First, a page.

Saskatchewan

Band councillor on Sask. First Nation says suicide crisis is emerging amidst pandemic

Dustin Ross Fiddler of Waterhen Lake First Nation said a 14-year-old girl recently died by suicide and that the band is aware of other recent attempts.

Family of 14-year-old girl who died by suicide says pandemic may have been a factor

Waterhen Lake First Nation is about 40 kilometers north of Meadow Lake, Sask. (Submitted by Dustin Ross Fiddler)

A band councillor for a Saskatchewan First Nation is speaking out after a rash of suicide attempts in the past few weeks on his reserve. 

Dustin Ross Fiddler of Waterhen Lake First Nation said a 14-year-old girl recently died by suicide and that he is aware of 10 other recent attempts.

"There's always the cases that we don't know about or they haven't brought to our attention and that's also what worries me," he said.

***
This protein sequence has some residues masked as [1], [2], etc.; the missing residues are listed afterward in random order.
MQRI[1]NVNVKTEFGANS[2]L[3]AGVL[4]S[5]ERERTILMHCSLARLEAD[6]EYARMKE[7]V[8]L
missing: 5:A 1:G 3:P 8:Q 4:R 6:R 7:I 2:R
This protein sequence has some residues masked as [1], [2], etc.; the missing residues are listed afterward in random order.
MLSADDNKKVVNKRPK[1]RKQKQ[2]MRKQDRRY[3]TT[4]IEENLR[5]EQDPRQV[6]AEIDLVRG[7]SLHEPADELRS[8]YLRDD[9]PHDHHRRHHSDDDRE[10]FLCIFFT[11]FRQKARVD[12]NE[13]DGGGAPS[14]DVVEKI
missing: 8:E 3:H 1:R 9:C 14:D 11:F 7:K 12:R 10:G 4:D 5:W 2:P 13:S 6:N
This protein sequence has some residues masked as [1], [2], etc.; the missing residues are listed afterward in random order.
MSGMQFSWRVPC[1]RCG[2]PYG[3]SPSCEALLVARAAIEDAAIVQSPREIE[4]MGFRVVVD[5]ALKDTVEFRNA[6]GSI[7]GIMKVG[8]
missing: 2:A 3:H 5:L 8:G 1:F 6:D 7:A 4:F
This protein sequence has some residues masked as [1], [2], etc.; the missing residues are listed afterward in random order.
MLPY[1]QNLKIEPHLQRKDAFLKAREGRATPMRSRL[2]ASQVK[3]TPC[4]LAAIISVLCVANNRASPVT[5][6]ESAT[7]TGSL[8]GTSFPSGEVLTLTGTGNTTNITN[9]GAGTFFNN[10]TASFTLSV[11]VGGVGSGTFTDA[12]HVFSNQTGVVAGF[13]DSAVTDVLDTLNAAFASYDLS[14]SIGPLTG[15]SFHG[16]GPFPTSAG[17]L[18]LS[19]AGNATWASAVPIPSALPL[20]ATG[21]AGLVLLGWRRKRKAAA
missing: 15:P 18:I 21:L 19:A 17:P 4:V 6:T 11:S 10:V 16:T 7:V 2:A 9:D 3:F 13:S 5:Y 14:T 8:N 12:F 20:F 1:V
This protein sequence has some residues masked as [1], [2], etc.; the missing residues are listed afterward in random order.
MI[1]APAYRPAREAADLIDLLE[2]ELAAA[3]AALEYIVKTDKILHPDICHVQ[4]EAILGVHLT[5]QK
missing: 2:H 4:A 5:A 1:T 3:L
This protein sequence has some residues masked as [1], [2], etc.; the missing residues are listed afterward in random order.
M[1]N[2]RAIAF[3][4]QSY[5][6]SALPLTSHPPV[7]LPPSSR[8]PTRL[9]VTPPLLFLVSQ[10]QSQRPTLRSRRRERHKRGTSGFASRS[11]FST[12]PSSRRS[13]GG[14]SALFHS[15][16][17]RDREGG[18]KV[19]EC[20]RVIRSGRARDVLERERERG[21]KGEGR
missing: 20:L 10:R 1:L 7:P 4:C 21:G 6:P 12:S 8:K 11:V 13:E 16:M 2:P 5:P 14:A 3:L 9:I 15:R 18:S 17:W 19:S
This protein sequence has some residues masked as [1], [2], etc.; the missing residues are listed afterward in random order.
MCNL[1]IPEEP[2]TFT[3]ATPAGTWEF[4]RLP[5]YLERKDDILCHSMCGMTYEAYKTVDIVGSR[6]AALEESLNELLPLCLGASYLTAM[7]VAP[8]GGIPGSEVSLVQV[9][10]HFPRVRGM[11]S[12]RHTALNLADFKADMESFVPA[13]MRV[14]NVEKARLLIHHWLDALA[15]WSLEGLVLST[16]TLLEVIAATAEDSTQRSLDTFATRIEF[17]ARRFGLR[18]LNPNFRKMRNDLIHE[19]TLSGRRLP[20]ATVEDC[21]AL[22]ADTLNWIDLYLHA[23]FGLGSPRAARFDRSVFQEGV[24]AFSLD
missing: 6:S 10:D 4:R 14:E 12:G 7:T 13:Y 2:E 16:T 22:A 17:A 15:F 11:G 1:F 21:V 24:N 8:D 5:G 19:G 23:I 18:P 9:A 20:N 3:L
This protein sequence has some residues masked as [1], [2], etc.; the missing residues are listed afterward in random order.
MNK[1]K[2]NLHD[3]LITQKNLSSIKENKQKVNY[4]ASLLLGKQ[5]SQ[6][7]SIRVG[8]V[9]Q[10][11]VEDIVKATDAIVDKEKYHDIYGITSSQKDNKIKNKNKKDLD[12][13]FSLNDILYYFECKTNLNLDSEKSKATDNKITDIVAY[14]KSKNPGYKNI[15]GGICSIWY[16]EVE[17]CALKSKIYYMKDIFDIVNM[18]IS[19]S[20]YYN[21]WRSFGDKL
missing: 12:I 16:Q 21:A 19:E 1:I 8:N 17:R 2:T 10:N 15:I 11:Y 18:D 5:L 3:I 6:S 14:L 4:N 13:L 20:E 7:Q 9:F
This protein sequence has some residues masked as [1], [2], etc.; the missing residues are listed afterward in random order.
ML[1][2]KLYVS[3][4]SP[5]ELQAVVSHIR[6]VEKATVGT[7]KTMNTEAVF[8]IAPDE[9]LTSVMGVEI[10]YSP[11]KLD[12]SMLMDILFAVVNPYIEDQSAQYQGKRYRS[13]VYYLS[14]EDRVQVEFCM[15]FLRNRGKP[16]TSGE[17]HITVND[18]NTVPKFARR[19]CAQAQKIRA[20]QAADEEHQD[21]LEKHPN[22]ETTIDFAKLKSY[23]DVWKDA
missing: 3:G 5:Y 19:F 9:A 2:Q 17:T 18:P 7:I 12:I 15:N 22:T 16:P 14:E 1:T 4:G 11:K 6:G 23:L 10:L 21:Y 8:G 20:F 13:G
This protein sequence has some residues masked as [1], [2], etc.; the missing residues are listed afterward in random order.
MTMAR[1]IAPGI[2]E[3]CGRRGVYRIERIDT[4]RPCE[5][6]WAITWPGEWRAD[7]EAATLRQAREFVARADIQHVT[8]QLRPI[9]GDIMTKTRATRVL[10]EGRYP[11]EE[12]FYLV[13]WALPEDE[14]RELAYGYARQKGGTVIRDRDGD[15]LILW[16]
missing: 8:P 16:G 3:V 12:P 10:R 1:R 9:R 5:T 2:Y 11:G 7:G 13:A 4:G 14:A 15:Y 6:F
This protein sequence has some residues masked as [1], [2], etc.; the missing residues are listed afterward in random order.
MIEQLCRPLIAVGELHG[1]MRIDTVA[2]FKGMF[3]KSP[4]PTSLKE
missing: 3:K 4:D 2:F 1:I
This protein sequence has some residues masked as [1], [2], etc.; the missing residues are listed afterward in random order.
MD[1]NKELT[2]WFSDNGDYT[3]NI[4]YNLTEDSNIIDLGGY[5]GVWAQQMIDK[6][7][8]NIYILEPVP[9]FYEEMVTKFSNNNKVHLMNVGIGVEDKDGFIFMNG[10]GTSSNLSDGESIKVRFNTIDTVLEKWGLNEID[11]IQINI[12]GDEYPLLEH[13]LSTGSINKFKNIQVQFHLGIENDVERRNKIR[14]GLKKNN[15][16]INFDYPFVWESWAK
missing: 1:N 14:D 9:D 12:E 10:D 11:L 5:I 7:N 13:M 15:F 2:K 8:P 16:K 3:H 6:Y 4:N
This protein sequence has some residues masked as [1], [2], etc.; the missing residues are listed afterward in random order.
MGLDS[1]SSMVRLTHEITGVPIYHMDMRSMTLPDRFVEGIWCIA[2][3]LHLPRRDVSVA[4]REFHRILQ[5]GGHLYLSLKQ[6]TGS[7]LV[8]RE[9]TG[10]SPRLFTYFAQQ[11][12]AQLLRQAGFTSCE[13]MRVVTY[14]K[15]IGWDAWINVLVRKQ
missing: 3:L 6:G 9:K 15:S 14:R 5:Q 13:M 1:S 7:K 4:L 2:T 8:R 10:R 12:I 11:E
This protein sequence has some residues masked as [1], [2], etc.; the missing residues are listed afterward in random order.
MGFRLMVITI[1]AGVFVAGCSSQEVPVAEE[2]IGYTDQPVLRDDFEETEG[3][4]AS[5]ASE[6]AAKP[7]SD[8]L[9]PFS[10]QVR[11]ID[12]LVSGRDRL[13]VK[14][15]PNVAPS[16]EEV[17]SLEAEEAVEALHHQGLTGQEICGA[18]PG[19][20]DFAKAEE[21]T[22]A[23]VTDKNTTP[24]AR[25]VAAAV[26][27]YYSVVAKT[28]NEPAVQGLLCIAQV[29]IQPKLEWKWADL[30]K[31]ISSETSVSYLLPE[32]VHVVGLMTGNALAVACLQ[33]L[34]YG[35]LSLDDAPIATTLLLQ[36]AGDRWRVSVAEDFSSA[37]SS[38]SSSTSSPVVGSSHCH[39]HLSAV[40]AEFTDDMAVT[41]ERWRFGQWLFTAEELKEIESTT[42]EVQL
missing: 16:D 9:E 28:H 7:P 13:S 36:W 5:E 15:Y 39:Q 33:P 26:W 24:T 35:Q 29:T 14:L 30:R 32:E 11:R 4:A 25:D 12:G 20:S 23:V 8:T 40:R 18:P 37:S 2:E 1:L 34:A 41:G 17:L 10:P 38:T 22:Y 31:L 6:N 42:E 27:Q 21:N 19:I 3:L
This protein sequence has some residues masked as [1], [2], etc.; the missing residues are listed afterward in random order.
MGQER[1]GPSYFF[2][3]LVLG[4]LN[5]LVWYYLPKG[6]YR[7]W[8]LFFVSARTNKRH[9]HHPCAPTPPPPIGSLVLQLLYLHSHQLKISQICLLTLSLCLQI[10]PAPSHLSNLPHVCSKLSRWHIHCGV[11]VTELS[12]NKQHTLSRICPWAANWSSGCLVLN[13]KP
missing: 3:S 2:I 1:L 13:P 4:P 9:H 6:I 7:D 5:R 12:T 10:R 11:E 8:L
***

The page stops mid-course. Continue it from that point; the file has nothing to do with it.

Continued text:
The chief of the First Nation Carol Bernard issued a statement late Wednesday evening that said local healthcare professionals were only aware of two attempts — both adults.

The statement also said that as a result of an inter-agency meeting Wednesday, a community intervention plan has been developed to help people who may be dealing with pandemic-related stress.

Tyquaisha Ernest Fiddler liked doing everything and was a good, caring girl, her mother said. The 14-year-old died by suicide after COVID-19 restrictions were put into place. (Submitted by Jana Fiddler)

Fiddler said he thinks issues the band had before COVID-19 have been compounded by added pressures and the lock down caused by the pandemic. 

Waterhen Lake First Nation has checkpoints as people enter and leave the First Nation. Families are only allowed one person per week to leave the First Nation for groceries, Fiddler said.

There are no known COVID-19 cases on Waterhen. 

"The shock of the whole situation is subsiding a little bit and we're able to look at a bit more of the issues that were ignored or we overlooked," Fiddler said. "One of them was definitely our mental health." 

Many programs were cancelled or suspended when the pandemic started. Fiddler said not being able to go out and meet with people also has an effect on people's mental health. 

"It brings up a tough question, but it has to be asked: What is more dangerous at the moment? Is it a growing virus or is it our mental health deterioration?"